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An investigation of introductory physics students’ approaches to problem solving

Author - Laura N Walsh*, Robert G. Howard, Brian Bowe


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This paper outlines ongoing research investigating students’ approaches to quantitative and qualitative problem solving in physics. This is an empirical study, which was conducted using a phenomenographic approach to analyse and interpret data from individual semi-structured interviews with students from introductory physics courses. The result of the study thus far is a preliminary set of hierarchical categories that describe the students’ problem-solving approaches when faced with various physics problems. The findings from the research presented here indicate that many introductory students in higher education do not approach problem solving in a strategic manner and many do not try to link or use their physics knowledge in order to solve problems.


In recent years two of the most significant drivers leading to transformations in science education have been education research and changes in student profile. The changes in student profile stem from mass education, dramatic changes in information technology and the decline of student numbers in science education (Institute of Physics 2002). These factors have led science educators in higher education to not only take a critical look at what is being taught but also how this is being taught. Therefore in the last thirty years the importance and need for science education research has led to the development of many research groups and projects undertaken to get a better understanding of how students learn and how educators can help students learn and develop. Education research, where the emphasis is on theory and practice, had already shown the importance of student-centred and lifelong learning, which has led to a paradigm shift in higher education. Science education research, where the emphasis is on how students learn and develop understanding was largely ignored among science educators for many years. In 2001 the School of Physics in the Dublin Institute of Technology set up the Physics Education Research Group to carry out research to inform curriculum development, teaching and assessment practices.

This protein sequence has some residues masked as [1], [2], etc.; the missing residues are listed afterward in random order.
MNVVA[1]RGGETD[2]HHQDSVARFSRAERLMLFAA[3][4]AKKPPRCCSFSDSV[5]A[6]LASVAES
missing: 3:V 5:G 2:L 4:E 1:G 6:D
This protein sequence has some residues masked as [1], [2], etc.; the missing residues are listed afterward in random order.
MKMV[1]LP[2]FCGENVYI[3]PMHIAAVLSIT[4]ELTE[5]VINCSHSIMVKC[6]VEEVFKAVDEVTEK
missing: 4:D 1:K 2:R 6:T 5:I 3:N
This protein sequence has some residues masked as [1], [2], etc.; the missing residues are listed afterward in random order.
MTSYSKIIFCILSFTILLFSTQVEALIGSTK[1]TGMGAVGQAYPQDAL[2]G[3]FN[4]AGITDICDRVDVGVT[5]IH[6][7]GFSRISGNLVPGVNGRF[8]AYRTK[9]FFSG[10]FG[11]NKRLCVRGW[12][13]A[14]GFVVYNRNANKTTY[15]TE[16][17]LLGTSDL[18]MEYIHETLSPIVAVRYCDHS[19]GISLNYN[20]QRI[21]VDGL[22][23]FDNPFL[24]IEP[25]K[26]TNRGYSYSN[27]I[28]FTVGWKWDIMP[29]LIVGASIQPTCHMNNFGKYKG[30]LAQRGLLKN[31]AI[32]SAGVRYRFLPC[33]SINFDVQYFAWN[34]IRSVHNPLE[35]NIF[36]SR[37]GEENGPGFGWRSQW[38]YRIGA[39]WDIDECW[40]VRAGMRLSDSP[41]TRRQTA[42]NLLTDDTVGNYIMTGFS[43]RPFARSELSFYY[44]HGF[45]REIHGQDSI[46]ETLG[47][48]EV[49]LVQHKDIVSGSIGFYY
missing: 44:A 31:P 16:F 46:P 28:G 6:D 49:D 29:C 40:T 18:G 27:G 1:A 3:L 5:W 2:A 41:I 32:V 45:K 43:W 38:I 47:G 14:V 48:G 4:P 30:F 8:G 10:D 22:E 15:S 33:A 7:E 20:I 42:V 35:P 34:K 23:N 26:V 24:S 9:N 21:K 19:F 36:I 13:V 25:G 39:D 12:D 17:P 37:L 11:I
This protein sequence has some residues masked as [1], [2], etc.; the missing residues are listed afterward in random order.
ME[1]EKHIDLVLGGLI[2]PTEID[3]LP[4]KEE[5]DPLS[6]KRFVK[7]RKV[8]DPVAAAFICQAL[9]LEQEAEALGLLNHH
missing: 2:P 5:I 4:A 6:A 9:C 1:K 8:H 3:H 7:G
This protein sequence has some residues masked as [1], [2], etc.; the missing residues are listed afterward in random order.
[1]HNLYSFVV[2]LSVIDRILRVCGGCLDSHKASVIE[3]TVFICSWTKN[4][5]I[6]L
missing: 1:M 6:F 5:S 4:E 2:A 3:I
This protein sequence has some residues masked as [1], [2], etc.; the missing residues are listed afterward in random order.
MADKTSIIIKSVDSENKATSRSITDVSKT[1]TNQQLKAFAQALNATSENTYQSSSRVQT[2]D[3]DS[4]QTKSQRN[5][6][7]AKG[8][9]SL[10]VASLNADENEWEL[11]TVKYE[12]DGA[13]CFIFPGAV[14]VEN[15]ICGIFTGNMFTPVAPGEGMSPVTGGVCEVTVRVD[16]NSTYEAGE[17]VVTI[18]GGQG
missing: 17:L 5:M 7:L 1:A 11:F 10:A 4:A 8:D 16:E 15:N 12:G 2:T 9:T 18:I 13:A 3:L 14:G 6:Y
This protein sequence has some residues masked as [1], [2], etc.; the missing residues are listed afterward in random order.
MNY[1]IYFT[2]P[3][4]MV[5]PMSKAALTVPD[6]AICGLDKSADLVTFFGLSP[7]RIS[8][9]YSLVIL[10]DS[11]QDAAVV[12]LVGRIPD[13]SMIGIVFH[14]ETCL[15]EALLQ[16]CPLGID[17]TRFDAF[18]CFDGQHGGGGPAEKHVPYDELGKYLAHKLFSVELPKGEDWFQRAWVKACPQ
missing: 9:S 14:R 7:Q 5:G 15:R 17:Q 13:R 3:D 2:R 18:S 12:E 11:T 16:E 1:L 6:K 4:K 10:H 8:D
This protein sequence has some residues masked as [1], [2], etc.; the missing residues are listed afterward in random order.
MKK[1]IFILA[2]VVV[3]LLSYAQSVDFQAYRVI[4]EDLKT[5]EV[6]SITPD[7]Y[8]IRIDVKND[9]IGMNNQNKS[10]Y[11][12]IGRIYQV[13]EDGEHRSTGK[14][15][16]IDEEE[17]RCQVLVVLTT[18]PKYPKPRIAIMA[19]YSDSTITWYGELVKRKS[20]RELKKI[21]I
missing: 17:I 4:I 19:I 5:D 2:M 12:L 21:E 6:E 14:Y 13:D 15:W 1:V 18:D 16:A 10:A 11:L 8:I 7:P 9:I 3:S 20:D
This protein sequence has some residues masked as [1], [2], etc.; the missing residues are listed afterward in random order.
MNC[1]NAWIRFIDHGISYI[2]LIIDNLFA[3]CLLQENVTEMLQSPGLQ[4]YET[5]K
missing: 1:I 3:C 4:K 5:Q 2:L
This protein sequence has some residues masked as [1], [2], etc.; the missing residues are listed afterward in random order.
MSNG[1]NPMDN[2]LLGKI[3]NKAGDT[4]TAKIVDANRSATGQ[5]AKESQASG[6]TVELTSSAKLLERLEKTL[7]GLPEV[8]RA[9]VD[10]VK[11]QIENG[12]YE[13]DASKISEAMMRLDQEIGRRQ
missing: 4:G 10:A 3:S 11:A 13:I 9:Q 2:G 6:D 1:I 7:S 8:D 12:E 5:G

Physics education research of student understanding in physics indicates that certain naïve conceptions about the physical world are common among students entering higher-level education (Clement 1982; McDermott 1991; Hake 1998; Knight 2002; McDermott and Redish 1999). Research also shows there is often little or no change in conceptual understanding before and after formal instruction and that students are unable to apply the concepts that they have studied to the task of solving quantitative problems. It is widely accepted that physics graduates are required to be adept problem-solvers with the ability to conceptualise and transfer their understanding and knowledge, but research has shown that many students are not developing the necessary conceptual understanding (Van Heuvelen 1991). Some research has found that students cannot develop as problem-solvers without first having the conceptual understanding (Hake 1998; Knight 2002). This study set out to gain a better understanding of how students learn physics, and how their knowledge impacts on their ability to solve problems, and specifically to answer the following research questions.

What are the various different ways in which introductory physics students approach problem solving?
• How does conceptual knowledge affect their approach and ability in solving qualitative and quantitative problems?

This will in turn inform teaching and assessment practices in order to improve students’ learning and problem-solving abilities leading to better problem-solvers who can organise their knowledge in a coherent manner and transfer their understanding to solve ‘real world’ and more complex problems.